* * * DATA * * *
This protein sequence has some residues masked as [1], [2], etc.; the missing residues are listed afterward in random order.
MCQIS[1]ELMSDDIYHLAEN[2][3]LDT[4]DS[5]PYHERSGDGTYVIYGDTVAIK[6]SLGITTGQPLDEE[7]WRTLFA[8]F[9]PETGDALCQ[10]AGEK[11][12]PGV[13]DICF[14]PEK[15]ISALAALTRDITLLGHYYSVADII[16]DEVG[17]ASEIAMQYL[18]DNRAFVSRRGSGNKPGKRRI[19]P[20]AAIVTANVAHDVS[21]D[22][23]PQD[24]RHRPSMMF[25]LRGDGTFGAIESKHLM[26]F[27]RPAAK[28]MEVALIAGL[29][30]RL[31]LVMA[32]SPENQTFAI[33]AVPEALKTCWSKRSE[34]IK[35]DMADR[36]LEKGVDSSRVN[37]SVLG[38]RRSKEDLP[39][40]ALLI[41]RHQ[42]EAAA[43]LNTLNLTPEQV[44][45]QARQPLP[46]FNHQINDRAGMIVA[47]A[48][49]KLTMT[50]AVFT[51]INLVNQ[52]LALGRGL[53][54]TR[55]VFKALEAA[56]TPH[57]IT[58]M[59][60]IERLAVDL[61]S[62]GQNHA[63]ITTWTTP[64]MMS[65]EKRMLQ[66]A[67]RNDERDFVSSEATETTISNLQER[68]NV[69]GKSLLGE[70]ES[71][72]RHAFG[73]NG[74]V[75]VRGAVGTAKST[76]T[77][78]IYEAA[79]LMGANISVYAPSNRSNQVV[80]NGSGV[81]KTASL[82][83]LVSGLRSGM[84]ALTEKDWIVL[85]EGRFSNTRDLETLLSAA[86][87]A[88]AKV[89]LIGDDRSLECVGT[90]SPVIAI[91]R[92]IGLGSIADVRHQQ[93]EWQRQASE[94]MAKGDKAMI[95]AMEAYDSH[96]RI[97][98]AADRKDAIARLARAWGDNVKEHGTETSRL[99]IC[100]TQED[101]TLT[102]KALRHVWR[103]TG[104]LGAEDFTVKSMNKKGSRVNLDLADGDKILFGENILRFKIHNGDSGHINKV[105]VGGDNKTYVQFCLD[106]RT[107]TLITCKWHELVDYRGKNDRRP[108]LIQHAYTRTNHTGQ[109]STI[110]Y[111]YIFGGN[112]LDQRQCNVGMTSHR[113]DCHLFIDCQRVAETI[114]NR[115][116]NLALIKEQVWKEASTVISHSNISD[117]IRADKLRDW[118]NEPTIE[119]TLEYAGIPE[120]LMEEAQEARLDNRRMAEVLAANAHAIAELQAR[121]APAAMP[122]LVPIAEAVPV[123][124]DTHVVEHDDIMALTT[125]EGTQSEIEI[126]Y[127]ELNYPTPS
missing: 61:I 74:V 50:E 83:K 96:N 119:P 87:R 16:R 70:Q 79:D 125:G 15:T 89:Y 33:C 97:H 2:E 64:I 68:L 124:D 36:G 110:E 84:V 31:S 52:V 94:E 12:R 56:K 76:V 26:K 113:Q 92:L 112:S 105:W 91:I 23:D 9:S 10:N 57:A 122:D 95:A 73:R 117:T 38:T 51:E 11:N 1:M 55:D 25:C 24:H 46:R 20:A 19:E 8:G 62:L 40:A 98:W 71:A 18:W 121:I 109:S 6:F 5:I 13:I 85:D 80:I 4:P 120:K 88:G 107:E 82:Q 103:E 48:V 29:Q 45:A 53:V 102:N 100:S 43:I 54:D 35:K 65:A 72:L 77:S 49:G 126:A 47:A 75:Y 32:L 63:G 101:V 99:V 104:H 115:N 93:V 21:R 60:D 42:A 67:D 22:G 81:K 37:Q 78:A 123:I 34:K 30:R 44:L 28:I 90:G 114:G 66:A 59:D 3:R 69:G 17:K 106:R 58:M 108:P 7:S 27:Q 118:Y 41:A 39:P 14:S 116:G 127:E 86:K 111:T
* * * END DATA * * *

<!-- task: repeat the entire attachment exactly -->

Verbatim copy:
This protein sequence has some residues masked as [1], [2], etc.; the missing residues are listed afterward in random order.
MCQIS[1]ELMSDDIYHLAEN[2][3]LDT[4]DS[5]PYHERSGDGTYVIYGDTVAIK[6]SLGITTGQPLDEE[7]WRTLFA[8]F[9]PETGDALCQ[10]AGEK[11][12]PGV[13]DICF[14]PEK[15]ISALAALTRDITLLGHYYSVADII[16]DEVG[17]ASEIAMQYL[18]DNRAFVSRRGSGNKPGKRRI[19]P[20]AAIVTANVAHDVS[21]D[22][23]PQD[24]RHRPSMMF[25]LRGDGTFGAIESKHLM[26]F[27]RPAAK[28]MEVALIAGL[29][30]RL[31]LVMA[32]SPENQTFAI[33]AVPEALKTCWSKRSE[34]IK[35]DMADR[36]LEKGVDSSRVN[37]SVLG[38]RRSKEDLP[39][40]ALLI[41]RHQ[42]EAAA[43]LNTLNLTPEQV[44][45]QARQPLP[46]FNHQINDRAGMIVA[47]A[48][49]KLTMT[50]AVFT[51]INLVNQ[52]LALGRGL[53][54]TR[55]VFKALEAA[56]TPH[57]IT[58]M[59][60]IERLAVDL[61]S[62]GQNHA[63]ITTWTTP[64]MMS[65]EKRMLQ[66]A[67]RNDERDFVSSEATETTISNLQER[68]NV[69]GKSLLGE[70]ES[71][72]RHAFG[73]NG[74]V[75]VRGAVGTAKST[76]T[77][78]IYEAA[79]LMGANISVYAPSNRSNQVV[80]NGSGV[81]KTASL[82][83]LVSGLRSGM[84]ALTEKDWIVL[85]EGRFSNTRDLETLLSAA[86][87]A[88]AKV[89]LIGDDRSLECVGT[90]SPVIAI[91]R[92]IGLGSIADVRHQQ[93]EWQRQASE[94]MAKGDKAMI[95]AMEAYDSH[96]RI[97][98]AADRKDAIARLARAWGDNVKEHGTETSRL[99]IC[100]TQED[101]TLT[102]KALRHVWR[103]TG[104]LGAEDFTVKSMNKKGSRVNLDLADGDKILFGENILRFKIHNGDSGHINKV[105]VGGDNKTYVQFCLD[106]RT[107]TLITCKWHELVDYRGKNDRRP[108]LIQHAYTRTNHTGQ[109]STI[110]Y[111]YIFGGN[112]LDQRQCNVGMTSHR[113]DCHLFIDCQRVAETI[114]NR[115][116]NLALIKEQVWKEASTVISHSNISD[117]IRADKLRDW[118]NEPTIE[119]TLEYAGIPE[120]LMEEAQEARLDNRRMAEVLAANAHAIAELQAR[121]APAAMP[122]LVPIAEAVPV[123][124]DTHVVEHDDIMALTT[125]EGTQSEIEI[126]Y[127]ELNYPTPS
missing: 61:I 74:V 50:E 83:K 96:N 119:P 87:R 16:R 70:Q 79:D 125:G 15:T 89:Y 33:C 97:H 2:E 64:I 68:L 124:D 36:G 110:E 84:V 31:S 52:V 94:E 12:R 56:K 76:V 26:K 113:Q 92:L 112:S 105:W 91:I 23:D 9:S 10:N 57:A 122:D 95:A 73:R 117:T 38:T 51:E 11:N 1:M 55:D 25:C 24:H 46:R 20:A 19:E 8:G 62:L 40:A 98:W 71:A 18:W 121:I 109:S 6:F 5:I 13:I 85:D 80:I 4:P 120:K 88:G 107:E 82:Q 103:E 48:V 29:Q 45:A 53:V 102:N 100:S 43:I 54:D 35:K 65:A 72:L 77:S 49:G 126:A 47:A 75:Y 32:L 63:G 101:V 99:V 104:H 115:N 93:V 21:R 60:D 42:A 67:D 22:G 81:K 37:Q 78:A 123:I 34:K 30:R 44:L 28:I 90:G 114:G 66:A 59:D 3:R 69:G 17:K 106:R 58:M 108:P 7:S 27:Q 118:Y 41:A 39:P 14:S 116:G 127:E 86:K 111:T